We would write this, mathematically, with infinity as a limit (ie x→∞).
 Quote: 10 divided by 0 is `x` would mean that 0 times x = 12
Surely 0 times x = 10?
 Quote: As for ´∞ - 1 = ∞ its true that its ∞.
It is indeed (or it would be if infinity were a number, but since infinity is not a number then the illustration only serves to show that the idea is impossible. The equation has no real merit mathematically, it is simply a demonstration of the ridiculous).
 Quote: o and who knows what happens when you do ∞/∞. what do you get? Infinite high or low number, R or 1?

Again the 'sum' (or, I should say 'division') has no real meaning or merit, since you cannot treat infinity as a number and it therefore makes no sense to do arithmetic on it.
Bikerman
Using the 'division by zero' fallacy it is possible to do a number of spurious things in math. One of the most famous is the proof that 1=2.
Thus:
a=b=1 (a and b are equal to 1)
a^2 = ab (multiply both sides by a to give a squared is equal to a times b)
a^2 - b^2 = ab - b^2 (subtract b squared from both sides)
(a+b)(a-b)=b(a-b) (factorise the terms)
2=1

(of course you can choose different start values for a and b, in which case you have the general 'proof' that 2x=x)
redace
 fpwebs wrote: I believe that infinity is ONLY available on computers!

That is the only place I'm sure about where infinity is not AVAILABLE!!! Universe has much greater potential to be infinite, however the discussion on this topic is pure philosophy. Infinity is very helpul in physics and math. Without it, work in these fields would be virtually impossible. So I think something so useful has to be something real, at least in our mind:)
Bikerman
redace wrote:
 fpwebs wrote: I believe that infinity is ONLY available on computers!

That is the only place I'm sure about where infinity is not AVAILABLE!!! Universe has much greater potential to be infinite, however the discussion on this topic is pure philosophy. Infinity is very helpul in physics and math. Without it, work in these fields would be virtually impossible. So I think something so useful has to be something real, at least in our mind:)

There seems to be some confusion between infinitesimal and infinity. Calculus uses the concept of the infinitesimal rather than infinity. In general terms infinity is bad news in math/physics. There are some occasions in which it is used as a tool but not many. When infinities start popping-up in physics it is nearly always an indication that either the theory is breaking down or that the data is bad.
ptolomeo
There is an interesting example of infinite that has to do with a mathematical comfortable way of avoiding a singularity:

Consider the common case of two straight lines in a plane. Lets fix in the plane one of them and the other lets rotate by an angle theta around a fixed point in the plane, such that this point is not over the fixed straight.

Lets messure the angle theta from zero, with zero corresponding to the mobile straight being parallel to the fixed one. Then consider the following function:

c(theta)=1 if straights cross
c(theta)=0 if straights dont cross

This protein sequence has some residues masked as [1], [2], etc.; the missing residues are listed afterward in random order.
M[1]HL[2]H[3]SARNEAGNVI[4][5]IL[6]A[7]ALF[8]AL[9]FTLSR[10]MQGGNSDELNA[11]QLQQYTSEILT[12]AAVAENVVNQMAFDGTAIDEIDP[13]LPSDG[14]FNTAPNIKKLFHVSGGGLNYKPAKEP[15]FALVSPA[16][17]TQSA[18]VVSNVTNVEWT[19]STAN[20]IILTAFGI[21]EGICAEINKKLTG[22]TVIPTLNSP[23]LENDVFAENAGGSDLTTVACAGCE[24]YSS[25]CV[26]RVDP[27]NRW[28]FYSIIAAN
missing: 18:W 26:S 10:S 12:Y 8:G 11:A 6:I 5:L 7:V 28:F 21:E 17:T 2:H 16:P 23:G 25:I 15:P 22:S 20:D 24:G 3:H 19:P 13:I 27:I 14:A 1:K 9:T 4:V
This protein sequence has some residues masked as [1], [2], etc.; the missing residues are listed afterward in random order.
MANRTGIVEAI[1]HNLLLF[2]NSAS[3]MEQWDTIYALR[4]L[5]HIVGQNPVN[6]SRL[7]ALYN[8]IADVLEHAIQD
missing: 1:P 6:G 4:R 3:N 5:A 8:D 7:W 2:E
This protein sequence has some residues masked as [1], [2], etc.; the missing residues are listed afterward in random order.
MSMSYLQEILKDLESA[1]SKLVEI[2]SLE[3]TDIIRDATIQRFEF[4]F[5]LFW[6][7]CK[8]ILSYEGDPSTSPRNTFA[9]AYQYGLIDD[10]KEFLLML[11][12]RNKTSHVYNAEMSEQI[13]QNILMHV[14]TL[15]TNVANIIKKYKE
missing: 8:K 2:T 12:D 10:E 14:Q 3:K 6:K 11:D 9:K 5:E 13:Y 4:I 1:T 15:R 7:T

in our example we would have c(0)=0, because when straights are parallel they don't cross

and c(theta!=0)=1 because when straights are not parallel, so they have to cross somewhere.

That gives us a very singular function. c(theta) is not well behaved in the point theta=0. it has all kind of discontinuities in that place. So, to avoid that, we make the following definition:

*** Infinite is where two parallel straights cross. ***

then we have to modify the c(theta) function

c(0)=1, because two parallel straights cross at infinity.

In this way we have now a comfortable continuous and well behaved c(theta) function.
redace
Bikerman wrote:
redace wrote:
 fpwebs wrote: I believe that infinity is ONLY available on computers!

That is the only place I'm sure about where infinity is not AVAILABLE!!! Universe has much greater potential to be infinite, however the discussion on this topic is pure philosophy. Infinity is very helpul in physics and math. Without it, work in these fields would be virtually impossible. So I think something so useful has to be something real, at least in our mind:)

There seems to be some confusion between infinitesimal and infinity. Calculus uses the concept of the infinitesimal rather than infinity. In general terms infinity is bad news in math/physics. There are some occasions in which it is used as a tool but not many. When infinities start popping-up in physics it is nearly always an indication that either the theory is breaking down or that the data is bad.

Yes I understand. It is bad when we need to do renormalization in Quantum Field Theory in order to get some realistic results and so on, but there are many situations in physics when you need to do some approximation and you suppose that some variable goes to infinity. It helps you to get some insight into the problem and then you can solve it more precisely. So I think infinity is not good in some situations, but can be of great help in others. And by the way the terms infinitesimal and infinity are very closely related in mind. When you get familiar with one of them you understand them both.